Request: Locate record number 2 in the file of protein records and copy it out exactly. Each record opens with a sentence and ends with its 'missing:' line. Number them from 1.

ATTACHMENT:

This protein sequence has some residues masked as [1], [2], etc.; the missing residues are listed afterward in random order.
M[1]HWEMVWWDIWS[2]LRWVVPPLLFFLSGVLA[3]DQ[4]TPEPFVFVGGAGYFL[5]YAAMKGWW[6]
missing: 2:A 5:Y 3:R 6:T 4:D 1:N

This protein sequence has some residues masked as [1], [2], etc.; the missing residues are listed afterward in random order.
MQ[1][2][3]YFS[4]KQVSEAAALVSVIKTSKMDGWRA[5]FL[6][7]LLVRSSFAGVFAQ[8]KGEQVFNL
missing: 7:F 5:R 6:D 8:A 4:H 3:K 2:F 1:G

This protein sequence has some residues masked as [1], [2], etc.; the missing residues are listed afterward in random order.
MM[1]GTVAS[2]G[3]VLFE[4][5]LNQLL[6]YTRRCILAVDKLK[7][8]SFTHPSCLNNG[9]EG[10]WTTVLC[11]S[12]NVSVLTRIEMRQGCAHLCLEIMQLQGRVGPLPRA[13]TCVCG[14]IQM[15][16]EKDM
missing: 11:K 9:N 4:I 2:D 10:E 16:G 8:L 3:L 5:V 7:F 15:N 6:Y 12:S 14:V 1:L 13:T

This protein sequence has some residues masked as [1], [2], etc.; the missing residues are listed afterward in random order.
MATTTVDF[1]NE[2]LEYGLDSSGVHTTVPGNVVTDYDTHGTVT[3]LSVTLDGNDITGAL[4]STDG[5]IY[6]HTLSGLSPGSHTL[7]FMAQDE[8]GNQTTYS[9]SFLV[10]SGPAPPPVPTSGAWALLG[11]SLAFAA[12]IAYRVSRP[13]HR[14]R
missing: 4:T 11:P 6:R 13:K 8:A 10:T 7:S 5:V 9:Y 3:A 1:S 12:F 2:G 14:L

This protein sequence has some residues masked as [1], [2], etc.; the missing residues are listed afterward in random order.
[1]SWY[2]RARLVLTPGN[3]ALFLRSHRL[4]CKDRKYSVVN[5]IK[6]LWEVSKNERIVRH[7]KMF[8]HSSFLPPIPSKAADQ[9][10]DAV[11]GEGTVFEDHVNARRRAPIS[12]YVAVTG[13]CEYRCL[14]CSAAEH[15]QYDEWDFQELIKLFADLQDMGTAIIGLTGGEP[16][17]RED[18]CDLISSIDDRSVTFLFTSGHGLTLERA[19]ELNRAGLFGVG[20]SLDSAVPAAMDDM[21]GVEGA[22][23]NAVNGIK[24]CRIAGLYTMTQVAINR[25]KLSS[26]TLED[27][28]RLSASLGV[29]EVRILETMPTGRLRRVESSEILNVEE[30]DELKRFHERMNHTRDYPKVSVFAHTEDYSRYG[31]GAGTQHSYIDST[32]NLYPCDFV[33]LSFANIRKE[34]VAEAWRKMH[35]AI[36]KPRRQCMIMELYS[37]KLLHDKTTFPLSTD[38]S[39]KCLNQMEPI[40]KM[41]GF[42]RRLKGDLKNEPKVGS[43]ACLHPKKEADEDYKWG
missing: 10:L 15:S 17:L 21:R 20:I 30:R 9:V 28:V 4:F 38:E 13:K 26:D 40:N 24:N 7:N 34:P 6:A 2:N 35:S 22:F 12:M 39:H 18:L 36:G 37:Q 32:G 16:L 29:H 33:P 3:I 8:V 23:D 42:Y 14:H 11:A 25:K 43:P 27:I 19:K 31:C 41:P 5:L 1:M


This protein sequence has some residues masked as [1], [2], etc.; the missing residues are listed afterward in random order.
MQ[1][2][3]YFS[4]KQVSEAAALVSVIKTSKMDGWRA[5]FL[6][7]LLVRSSFAGVFAQ[8]KGEQVFNL
missing: 7:F 5:R 6:D 8:A 4:H 3:K 2:F 1:G